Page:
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How IoT Impacts the AV Industry Today

on July 22, 2016

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For years, audio-visual technology was viewed as a distinctive, stand-alone system. Today, the Internet of Things (IoT) is transforming many industries, including the field of AV technology. Instead of working as an independent system, modern consumers view AV as a component within a larger, more fully integrated communications field.

Pay Attention to Changes Taking Place Today 

According to Gartner data from late 2015, the world will use 6.4 billion connected devices or “things” during 2016. By 2020, experts expect that number to rise to 20.8 billion, and the data that is collected could potentially change the way every major industry operates. Some of the most promising IoT-friendly changes taking place in the AV industry today include:

  • Cognitive Computing/Big Data. The IBM Watson IoT Platform may hold the answers to questions about how the AV industry can use IoT devices. Watson IoT is a set of technology-based capabilities that transforms IoT data into usable information. IoT data is different from computer driven data sets; despite its complexity, IoT data can fully optimize user experiences with many types of interfaces through sensors, connected devices, voice recordings, and textual interchanges. Technologies that use Watson IoT capabilities can learn without additional programming and engage with the world to help businesses and developers reach their goals. This form of cognitive computing is completely changing how AV professionals manage systems, learn from performance data, and improve user experience.
  • Streamlined Hardware. In addition to IoT data transformations, the hardware in the industry is changing. Many consumers today aren’t interested in dated stand-alone systems that require individual programming and support. Instead, they want to control all AV components (and more) from one user-friendly device. To meet this increasing demand, professionals in the industry are turning to AV-as-a-Service models that allow for ongoing support and improvements, which is similar to other service platforms. Although small, the USB Type-C cable is also changing AV hardware setups. The design supports many of the major components of AV systems including HDMI, VGA, and Thunderbolt cables. Where hardware is needed, something as simple as a universal cord has powerful implications for improving connectivity and reducing integration costs. Streamlined hardware and cloud-based AV services facilitate IoT data collection and improve the ability to support a range of connected “things.”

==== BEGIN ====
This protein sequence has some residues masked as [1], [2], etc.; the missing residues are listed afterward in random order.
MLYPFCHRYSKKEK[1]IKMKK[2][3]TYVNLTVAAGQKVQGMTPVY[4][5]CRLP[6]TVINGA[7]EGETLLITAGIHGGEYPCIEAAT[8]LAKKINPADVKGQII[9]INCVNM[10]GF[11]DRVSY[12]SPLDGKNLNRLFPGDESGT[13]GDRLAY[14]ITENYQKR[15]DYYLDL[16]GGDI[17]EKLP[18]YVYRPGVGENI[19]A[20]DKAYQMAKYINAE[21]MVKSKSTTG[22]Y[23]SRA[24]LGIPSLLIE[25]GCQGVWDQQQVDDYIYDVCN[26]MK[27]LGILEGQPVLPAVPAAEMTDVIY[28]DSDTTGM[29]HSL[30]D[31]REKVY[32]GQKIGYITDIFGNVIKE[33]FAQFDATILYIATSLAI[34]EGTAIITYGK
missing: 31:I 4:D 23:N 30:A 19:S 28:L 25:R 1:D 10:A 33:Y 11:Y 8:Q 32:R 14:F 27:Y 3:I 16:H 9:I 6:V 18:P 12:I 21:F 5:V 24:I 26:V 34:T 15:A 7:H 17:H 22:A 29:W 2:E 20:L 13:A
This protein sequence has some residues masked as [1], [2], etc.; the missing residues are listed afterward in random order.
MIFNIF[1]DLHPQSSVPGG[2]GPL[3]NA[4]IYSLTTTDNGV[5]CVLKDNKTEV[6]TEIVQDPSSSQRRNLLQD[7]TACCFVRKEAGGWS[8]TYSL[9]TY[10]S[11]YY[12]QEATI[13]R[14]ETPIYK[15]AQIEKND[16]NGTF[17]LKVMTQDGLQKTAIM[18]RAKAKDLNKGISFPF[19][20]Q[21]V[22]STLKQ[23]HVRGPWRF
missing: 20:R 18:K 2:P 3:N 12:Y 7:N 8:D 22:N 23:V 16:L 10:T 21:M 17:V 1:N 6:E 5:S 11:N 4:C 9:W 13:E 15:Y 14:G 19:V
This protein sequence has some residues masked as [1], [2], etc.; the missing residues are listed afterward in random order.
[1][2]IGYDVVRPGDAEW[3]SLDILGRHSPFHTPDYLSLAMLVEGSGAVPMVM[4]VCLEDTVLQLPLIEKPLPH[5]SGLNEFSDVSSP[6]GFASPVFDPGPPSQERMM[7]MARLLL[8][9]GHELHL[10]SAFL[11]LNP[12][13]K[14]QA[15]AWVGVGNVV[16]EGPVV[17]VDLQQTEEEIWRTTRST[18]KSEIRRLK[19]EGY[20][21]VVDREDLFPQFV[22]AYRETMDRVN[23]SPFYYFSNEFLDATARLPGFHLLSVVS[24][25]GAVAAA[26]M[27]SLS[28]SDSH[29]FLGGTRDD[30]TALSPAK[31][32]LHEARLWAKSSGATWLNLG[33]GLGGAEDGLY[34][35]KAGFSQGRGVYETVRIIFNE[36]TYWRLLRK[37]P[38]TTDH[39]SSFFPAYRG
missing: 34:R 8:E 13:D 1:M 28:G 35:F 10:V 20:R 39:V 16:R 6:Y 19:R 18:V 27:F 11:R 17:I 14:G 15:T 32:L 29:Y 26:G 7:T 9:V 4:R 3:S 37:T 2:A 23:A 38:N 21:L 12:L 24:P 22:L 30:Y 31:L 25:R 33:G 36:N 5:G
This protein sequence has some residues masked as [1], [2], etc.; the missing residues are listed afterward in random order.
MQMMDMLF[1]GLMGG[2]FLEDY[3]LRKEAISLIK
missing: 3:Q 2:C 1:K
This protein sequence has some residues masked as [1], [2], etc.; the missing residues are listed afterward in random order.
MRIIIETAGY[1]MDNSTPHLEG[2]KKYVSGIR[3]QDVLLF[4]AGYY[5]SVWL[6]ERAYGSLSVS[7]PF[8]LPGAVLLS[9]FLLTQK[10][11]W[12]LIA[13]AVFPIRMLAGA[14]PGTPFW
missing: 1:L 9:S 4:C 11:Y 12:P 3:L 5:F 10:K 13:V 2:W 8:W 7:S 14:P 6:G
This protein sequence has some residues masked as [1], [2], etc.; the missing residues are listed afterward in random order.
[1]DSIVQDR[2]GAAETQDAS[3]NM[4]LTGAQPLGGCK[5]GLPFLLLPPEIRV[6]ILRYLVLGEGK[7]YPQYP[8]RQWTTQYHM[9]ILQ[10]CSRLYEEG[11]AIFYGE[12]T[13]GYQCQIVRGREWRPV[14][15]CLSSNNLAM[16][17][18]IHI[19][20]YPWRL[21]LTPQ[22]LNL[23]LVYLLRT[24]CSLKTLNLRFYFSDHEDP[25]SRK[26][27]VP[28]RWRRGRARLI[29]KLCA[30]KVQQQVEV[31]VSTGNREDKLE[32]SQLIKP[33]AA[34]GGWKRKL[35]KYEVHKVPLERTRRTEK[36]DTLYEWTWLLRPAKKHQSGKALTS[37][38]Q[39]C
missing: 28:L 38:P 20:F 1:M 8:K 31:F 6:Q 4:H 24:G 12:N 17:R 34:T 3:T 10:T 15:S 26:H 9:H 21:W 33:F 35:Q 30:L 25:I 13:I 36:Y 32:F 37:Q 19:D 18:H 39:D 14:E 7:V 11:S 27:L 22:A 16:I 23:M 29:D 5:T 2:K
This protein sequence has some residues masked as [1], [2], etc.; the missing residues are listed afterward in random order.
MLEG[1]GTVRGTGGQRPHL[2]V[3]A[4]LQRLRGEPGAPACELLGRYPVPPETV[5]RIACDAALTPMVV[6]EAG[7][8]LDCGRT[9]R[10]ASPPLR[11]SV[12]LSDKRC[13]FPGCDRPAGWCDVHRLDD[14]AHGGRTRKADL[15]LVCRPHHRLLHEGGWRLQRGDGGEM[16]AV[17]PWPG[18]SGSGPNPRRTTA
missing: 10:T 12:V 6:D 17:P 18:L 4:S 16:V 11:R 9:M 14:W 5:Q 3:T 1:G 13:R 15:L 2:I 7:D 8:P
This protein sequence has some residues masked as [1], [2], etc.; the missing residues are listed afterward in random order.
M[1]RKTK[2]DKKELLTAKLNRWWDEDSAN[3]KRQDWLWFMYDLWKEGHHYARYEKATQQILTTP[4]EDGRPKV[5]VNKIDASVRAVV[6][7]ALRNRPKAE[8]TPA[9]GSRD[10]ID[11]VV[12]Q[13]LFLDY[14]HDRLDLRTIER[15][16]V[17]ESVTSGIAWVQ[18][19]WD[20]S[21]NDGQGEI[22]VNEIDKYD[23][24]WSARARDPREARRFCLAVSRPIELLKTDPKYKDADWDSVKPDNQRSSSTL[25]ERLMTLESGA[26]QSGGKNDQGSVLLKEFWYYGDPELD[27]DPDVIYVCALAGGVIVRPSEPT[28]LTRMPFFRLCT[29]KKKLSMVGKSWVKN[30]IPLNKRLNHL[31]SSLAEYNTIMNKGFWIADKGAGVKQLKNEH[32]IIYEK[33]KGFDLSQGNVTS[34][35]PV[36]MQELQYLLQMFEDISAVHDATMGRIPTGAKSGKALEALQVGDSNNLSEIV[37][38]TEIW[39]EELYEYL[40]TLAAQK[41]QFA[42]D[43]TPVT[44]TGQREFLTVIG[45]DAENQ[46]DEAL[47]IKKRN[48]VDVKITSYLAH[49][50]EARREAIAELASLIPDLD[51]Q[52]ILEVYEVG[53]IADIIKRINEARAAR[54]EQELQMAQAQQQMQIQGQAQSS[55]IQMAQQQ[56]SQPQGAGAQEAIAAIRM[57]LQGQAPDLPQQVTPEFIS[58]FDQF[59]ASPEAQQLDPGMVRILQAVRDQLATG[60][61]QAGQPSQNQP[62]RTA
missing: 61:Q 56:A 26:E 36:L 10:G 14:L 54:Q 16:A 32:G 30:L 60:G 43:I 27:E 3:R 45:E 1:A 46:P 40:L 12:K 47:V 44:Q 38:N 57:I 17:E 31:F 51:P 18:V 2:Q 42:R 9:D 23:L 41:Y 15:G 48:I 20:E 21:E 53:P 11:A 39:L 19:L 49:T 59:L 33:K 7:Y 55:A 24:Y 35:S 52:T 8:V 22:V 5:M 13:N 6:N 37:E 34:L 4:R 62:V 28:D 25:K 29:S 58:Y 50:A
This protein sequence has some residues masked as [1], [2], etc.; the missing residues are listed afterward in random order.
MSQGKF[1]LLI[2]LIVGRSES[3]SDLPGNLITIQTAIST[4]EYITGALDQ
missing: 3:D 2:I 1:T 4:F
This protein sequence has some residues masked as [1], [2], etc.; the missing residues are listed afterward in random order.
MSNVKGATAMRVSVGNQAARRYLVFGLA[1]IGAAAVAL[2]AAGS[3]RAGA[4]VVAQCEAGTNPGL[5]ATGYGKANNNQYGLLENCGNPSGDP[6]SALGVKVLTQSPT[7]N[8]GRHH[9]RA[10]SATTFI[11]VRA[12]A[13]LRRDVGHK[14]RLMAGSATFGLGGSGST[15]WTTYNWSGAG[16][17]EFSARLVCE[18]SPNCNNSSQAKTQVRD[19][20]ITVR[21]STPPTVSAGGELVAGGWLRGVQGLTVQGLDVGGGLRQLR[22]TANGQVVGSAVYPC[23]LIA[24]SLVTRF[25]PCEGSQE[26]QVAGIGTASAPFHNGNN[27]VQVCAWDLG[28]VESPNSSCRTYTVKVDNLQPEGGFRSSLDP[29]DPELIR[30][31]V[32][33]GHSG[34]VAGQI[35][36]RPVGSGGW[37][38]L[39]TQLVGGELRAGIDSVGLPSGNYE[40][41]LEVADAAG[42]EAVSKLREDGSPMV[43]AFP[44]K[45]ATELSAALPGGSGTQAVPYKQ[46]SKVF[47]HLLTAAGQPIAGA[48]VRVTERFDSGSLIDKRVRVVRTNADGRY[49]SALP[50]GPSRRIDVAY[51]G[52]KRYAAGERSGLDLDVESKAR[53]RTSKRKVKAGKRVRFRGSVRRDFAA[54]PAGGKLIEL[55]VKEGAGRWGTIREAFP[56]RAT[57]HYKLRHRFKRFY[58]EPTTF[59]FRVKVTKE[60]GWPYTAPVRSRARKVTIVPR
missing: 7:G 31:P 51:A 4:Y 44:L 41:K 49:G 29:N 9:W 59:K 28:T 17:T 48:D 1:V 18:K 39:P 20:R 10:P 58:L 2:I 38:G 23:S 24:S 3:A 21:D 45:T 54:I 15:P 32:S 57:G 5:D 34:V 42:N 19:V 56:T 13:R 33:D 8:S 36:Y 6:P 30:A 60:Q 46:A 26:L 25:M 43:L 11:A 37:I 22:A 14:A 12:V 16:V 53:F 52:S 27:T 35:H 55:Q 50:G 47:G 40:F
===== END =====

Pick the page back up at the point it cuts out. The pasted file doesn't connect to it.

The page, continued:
• Expanded AV Environments. Interconnected systems that control light, temperature, AV connections, and personal device notifications are expanding the field of AV into more environments than ever before, including offices, conference spaces, retail spaces, and homes. 

Recognize the Slowly Shifting Vision in AV/IT

Publications in the AV industry are buzzing about IoT and the convergence of IT with AV setups. However, in practice, integrators are still ramping up. Changing gears from a product-based sales platform to a managed service provider takes time. Professionals must develop a certain level of comfort with IT networking and AV system interoperability as the technologies converge to gain the most benefits from IoT. 

As more devices connect to the internet, AV technology is moving into a more integrated position within the larger communications framework than ever before. The changes represent an opportunity for AV companies to develop solutions that seamlessly connect with the devices people use daily. While the industry is beginning to respond to consumer demand for IoT, lasting AV success will be achieved by those companies willing to dive into the field of IT before IT companies move into the AV space.